You can either compile it into dll and put in the bin folder or rename it to .vb and put it in the app_code folder and add the following tags in the web.config:

<add name=”ntfs_checker” type=”ntfs_checker” />
<add key=”Domain” value=”AD_Domain_Netbios”/>
<add key=”LoginPage” value=”/login.aspx”/>
<add key=”NotAuthPage” value=”/NotAuthorized.aspx”/>

If anyone tries it out and finds new ways to improve it, please post it back.

P.S.: one little update: the application pool of the NTFS checker must run with 32-bit apps enabled or it won’t work.


Written by zantoro

March 22, 2014 at 10:10 pm

ASP.NET Ticket expiration and Forms timeout

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we have an internally developed .NET 2.0 CMS that makes heavy use of Forms authentication.

On a customer’s site we experienced random downtimes (~ twice per month) due to a maxed out pool of connections to the Database server (SQL Server).

Error : System.InvalidOperationException: Timeout expired.  The timeout period elapsed prior to obtaining a connection from the pool.  This may have occurred because all pooled connections were in use and max pool size was reached

When I looked at the IIS logs of the website, around the time of the crash, I could see repeated anonymous calls to pages from the same IP.

Initially I thought of a DoS attack, but then I realised that the same IP, not too long before had been used by an authenticated user.

Then I thought, the user must have a virus, but then I comparing it the other downtimes I saw that the users were different each time.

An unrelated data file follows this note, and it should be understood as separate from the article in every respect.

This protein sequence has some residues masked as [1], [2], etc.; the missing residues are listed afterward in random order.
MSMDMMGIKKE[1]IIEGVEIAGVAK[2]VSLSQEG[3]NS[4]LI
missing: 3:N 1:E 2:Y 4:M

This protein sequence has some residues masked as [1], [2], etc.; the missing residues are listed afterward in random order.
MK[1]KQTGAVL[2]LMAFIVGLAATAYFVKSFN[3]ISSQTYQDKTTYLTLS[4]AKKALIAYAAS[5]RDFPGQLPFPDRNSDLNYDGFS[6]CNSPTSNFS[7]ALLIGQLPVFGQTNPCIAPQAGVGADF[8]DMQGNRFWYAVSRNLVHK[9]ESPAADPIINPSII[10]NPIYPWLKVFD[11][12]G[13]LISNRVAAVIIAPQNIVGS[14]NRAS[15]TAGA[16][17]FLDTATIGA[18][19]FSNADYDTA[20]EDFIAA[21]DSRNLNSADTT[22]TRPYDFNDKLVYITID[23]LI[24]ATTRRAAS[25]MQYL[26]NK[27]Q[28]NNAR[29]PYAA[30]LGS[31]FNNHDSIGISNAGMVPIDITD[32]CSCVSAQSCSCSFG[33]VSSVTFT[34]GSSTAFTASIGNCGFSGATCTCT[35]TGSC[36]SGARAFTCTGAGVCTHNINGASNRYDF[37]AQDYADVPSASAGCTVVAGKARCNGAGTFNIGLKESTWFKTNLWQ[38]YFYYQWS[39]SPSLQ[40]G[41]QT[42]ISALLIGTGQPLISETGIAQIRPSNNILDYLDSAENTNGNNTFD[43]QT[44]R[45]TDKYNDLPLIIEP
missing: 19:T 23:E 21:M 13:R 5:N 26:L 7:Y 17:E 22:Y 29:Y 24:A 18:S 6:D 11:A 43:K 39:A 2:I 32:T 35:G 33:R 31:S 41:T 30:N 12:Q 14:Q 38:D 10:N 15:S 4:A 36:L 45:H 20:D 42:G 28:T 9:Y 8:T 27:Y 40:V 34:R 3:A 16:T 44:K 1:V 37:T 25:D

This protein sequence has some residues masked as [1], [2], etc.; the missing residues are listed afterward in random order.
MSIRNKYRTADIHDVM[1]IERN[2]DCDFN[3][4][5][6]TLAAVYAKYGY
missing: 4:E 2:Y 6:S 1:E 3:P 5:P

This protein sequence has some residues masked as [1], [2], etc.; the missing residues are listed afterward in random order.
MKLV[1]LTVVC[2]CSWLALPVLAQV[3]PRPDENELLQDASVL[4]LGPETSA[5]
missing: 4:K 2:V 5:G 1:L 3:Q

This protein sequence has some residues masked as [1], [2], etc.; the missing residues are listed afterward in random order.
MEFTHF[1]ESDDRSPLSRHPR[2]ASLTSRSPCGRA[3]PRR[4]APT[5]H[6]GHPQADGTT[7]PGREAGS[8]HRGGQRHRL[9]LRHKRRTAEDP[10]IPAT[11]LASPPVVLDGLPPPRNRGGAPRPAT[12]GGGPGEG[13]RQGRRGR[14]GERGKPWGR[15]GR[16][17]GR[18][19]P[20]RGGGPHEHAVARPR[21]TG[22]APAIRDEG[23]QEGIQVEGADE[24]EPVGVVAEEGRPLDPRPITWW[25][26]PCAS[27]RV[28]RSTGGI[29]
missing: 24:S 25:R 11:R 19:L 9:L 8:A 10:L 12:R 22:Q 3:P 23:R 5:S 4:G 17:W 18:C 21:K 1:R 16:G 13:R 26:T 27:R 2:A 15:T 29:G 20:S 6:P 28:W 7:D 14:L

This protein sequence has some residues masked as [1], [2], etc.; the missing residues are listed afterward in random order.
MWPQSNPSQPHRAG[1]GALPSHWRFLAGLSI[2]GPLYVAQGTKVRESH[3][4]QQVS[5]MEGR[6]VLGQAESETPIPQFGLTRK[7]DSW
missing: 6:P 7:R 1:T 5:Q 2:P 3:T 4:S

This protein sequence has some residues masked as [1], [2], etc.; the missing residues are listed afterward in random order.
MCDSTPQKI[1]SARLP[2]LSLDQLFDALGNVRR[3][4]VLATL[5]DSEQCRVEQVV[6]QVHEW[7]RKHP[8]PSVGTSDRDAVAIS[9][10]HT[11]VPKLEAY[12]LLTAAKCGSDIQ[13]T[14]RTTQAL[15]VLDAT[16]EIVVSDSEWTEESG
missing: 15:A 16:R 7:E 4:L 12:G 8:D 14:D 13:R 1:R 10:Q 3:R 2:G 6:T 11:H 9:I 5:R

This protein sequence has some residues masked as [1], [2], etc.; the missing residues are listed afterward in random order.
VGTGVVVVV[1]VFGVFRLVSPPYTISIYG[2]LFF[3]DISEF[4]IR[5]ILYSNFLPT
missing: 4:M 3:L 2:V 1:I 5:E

This is when I realized that out application event log was filled with this info message:

Event message: Forms authentication failed for the request. Reason: The ticket supplied has expired.

At this stage I started researching how forms authentication times out on .NET 2.0.

As far as I can see, there are 2 timeouts: the ticket expiration and the Forms timeout.

What happened in our site is that the ticket was set to 60 minutes and the Forms timeout (web.config) to 90.

If a user would try to browse in the span of time between minute 61 and 89, his/her browser would start an infinite loop trying to go back to the private homepage which it could not access as the ticket was expired.

This infinite loop caused the user to exhaust the website’s Database connections.

I even managed to reproduce the problem and get the infinite loop error (HTTP 310).

There are still unanswered questions like:

– Why did the website loop instead of kicking the user out?

– Why didn’t the ticket get renewed although in the web.config it is set to slidingExpiration=”true”

For the moment the Developers and I have agreed to set ticket expiration and forms timeout to the same value and the problem seems to have stopped. I hope I’ll be able to answer those other questions soon.

One more tip: according to my research, these are the only 2 values in .NET that allows you to extend a user authentication. Our customers use these CMS as collaboration tools and often demand to have it set to several hours. We did some testing and saw no drawbacks in having both set to 600 minutes.

One more thing: I’ve also asked our developers to make the ticket expiration and application variable (web.config) so that we can tweak it without having to edit the login page.



Written by zantoro

July 30, 2013 at 10:03 am

Posted in IIS